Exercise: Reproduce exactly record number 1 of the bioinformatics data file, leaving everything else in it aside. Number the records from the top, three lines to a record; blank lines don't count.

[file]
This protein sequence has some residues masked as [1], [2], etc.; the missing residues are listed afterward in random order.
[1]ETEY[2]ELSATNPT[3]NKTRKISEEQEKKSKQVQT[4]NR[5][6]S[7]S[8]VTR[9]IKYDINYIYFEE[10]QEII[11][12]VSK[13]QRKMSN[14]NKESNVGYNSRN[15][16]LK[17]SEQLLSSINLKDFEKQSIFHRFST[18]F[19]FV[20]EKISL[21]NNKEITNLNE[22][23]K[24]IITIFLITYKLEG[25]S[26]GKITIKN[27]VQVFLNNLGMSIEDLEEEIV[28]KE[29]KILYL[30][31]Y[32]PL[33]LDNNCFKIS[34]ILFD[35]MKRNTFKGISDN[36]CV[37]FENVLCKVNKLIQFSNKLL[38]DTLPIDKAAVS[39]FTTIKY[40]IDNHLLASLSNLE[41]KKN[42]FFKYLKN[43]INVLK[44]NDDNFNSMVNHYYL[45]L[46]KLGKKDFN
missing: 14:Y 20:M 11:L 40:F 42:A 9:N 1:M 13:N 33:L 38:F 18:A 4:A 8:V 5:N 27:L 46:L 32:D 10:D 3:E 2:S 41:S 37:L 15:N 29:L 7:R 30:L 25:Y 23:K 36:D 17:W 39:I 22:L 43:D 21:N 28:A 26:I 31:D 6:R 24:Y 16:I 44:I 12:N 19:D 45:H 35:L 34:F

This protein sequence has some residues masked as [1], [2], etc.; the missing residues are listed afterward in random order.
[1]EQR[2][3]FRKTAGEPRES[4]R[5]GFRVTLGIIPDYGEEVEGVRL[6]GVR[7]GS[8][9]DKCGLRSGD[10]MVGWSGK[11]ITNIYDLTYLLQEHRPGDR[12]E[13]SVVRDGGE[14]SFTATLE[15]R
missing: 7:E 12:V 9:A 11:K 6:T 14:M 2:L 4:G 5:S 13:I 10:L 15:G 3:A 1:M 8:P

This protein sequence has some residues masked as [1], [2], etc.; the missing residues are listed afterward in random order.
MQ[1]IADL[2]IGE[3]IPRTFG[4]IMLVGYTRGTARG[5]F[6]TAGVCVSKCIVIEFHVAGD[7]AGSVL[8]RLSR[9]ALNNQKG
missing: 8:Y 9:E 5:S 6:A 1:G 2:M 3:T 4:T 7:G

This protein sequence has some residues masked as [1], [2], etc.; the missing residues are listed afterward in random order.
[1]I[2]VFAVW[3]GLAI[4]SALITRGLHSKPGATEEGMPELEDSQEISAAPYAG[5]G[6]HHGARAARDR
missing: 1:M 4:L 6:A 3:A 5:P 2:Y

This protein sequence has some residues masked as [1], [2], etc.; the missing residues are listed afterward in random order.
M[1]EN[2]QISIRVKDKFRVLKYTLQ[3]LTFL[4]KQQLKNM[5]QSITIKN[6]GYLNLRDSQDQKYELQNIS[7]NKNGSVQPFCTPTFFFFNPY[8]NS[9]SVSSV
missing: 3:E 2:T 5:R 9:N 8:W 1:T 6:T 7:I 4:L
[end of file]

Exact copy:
This protein sequence has some residues masked as [1], [2], etc.; the missing residues are listed afterward in random order.
[1]ETEY[2]ELSATNPT[3]NKTRKISEEQEKKSKQVQT[4]NR[5][6]S[7]S[8]VTR[9]IKYDINYIYFEE[10]QEII[11][12]VSK[13]QRKMSN[14]NKESNVGYNSRN[15][16]LK[17]SEQLLSSINLKDFEKQSIFHRFST[18]F[19]FV[20]EKISL[21]NNKEITNLNE[22][23]K[24]IITIFLITYKLEG[25]S[26]GKITIKN[27]VQVFLNNLGMSIEDLEEEIV[28]KE[29]KILYL[30][31]Y[32]PL[33]LDNNCFKIS[34]ILFD[35]MKRNTFKGISDN[36]CV[37]FENVLCKVNKLIQFSNKLL[38]DTLPIDKAAVS[39]FTTIKY[40]IDNHLLASLSNLE[41]KKN[42]FFKYLKN[43]INVLK[44]NDDNFNSMVNHYYL[45]L[46]KLGKKDFN
missing: 14:Y 20:M 11:L 40:F 42:A 9:N 1:M 13:N 33:L 38:F 18:A 4:A 8:V 5:N 27:L 46:L 32:D 10:D 3:E 2:S 41:S 37:L 15:N 29:L 7:R 30:L 25:Y 23:K 36:D 17:W 39:I 22:L 43:D 21:N 28:A 26:I 31:D 6:R 24:Y 16:I 44:I 12:N 19:D 45:H 35:L 34:F